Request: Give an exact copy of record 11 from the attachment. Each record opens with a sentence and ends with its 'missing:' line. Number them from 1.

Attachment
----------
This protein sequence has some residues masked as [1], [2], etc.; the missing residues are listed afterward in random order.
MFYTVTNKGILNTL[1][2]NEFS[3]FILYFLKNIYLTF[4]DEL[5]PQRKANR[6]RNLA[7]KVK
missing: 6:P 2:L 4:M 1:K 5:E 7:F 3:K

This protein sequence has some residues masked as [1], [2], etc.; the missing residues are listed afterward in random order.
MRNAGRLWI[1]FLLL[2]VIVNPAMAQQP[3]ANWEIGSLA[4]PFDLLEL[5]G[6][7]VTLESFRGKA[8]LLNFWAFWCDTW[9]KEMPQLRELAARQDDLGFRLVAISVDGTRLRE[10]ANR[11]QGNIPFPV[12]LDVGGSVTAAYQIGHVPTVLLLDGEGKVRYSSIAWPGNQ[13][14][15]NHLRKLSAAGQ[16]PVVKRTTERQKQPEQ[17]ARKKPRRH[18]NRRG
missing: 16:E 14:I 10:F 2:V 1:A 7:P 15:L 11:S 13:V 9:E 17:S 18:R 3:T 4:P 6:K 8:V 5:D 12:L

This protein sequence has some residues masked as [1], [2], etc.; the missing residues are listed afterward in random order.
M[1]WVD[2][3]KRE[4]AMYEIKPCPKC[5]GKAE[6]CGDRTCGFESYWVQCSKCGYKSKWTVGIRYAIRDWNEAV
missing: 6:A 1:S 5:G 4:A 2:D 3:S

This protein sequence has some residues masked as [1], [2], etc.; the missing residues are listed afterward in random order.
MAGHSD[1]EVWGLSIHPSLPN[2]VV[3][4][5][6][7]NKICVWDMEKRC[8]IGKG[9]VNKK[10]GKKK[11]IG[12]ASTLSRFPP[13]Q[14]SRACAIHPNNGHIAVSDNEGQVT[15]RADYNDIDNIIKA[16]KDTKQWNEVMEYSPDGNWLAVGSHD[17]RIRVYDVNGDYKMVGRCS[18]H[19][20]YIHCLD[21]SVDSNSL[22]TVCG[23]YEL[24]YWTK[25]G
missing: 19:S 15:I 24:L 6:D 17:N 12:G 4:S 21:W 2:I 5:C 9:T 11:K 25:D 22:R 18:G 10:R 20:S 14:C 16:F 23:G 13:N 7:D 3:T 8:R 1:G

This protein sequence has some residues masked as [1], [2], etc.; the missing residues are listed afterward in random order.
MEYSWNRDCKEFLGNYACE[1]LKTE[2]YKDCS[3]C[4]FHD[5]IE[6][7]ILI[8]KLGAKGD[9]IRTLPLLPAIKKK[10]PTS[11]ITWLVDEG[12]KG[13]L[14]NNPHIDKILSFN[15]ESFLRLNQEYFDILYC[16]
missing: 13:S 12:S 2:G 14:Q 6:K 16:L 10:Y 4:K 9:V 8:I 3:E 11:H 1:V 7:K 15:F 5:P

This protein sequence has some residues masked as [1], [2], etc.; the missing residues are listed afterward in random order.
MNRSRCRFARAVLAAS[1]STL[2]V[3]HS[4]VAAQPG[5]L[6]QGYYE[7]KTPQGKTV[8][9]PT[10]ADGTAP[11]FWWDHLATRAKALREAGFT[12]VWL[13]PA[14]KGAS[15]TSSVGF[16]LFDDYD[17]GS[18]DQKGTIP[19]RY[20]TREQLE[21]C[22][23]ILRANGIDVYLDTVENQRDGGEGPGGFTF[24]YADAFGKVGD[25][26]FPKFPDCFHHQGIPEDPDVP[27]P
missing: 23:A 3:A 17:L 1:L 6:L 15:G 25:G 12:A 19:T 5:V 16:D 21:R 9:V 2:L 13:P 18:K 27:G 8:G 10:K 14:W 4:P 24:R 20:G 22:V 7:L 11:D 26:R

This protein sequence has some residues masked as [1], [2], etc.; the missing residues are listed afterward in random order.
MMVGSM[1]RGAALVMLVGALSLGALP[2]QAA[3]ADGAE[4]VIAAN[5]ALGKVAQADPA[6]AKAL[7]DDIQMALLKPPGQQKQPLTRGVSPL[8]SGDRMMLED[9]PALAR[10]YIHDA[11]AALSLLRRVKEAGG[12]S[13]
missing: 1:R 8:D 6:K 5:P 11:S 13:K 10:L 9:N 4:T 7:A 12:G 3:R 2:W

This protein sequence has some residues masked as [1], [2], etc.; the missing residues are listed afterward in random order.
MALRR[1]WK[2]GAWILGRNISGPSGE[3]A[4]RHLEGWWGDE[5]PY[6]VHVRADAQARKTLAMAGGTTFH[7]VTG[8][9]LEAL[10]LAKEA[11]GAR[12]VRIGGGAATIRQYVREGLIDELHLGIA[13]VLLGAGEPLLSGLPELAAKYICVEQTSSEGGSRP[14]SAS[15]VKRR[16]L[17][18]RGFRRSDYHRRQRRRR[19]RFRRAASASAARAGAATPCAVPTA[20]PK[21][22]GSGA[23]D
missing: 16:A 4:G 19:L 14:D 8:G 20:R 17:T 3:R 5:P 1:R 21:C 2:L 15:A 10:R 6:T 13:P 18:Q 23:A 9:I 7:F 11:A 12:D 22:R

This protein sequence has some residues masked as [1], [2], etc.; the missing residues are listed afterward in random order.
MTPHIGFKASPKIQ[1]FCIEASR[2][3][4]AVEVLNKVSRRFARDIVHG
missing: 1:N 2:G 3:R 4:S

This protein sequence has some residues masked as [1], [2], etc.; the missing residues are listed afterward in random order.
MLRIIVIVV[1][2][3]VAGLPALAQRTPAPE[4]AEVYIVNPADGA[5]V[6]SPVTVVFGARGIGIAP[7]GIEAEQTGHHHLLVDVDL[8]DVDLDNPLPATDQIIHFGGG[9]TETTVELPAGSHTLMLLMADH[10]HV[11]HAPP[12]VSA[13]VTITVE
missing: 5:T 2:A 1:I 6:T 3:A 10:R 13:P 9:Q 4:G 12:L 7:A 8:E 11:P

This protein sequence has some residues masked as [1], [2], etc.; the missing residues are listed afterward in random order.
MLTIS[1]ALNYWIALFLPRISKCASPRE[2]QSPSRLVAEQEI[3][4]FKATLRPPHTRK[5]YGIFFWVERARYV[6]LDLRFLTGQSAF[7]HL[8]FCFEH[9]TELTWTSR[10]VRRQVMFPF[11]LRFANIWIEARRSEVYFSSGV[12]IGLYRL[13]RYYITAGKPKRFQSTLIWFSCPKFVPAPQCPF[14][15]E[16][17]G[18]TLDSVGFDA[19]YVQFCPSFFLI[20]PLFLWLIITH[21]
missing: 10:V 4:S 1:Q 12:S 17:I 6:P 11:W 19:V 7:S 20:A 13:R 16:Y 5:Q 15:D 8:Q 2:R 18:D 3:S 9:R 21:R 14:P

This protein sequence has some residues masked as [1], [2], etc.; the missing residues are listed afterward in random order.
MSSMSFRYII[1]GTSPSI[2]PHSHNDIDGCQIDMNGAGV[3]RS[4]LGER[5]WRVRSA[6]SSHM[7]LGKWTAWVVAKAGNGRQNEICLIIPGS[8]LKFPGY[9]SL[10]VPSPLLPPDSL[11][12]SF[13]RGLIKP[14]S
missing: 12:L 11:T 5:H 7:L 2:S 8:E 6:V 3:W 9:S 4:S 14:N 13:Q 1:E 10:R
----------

This protein sequence has some residues masked as [1], [2], etc.; the missing residues are listed afterward in random order.
MLTIS[1]ALNYWIALFLPRISKCASPRE[2]QSPSRLVAEQEI[3][4]FKATLRPPHTRK[5]YGIFFWVERARYV[6]LDLRFLTGQSAF[7]HL[8]FCFEH[9]TELTWTSR[10]VRRQVMFPF[11]LRFANIWIEARRSEVYFSSGV[12]IGLYRL[13]RYYITAGKPKRFQSTLIWFSCPKFVPAPQCPF[14][15]E[16][17]G[18]TLDSVGFDA[19]YVQFCPSFFLI[20]PLFLWLIITH[21]
missing: 10:V 4:S 1:Q 12:S 17:I 6:P 11:W 19:V 7:S 20:A 13:R 16:Y 5:Q 15:D 8:Q 2:R 18:D 3:S 9:R 21:R 14:P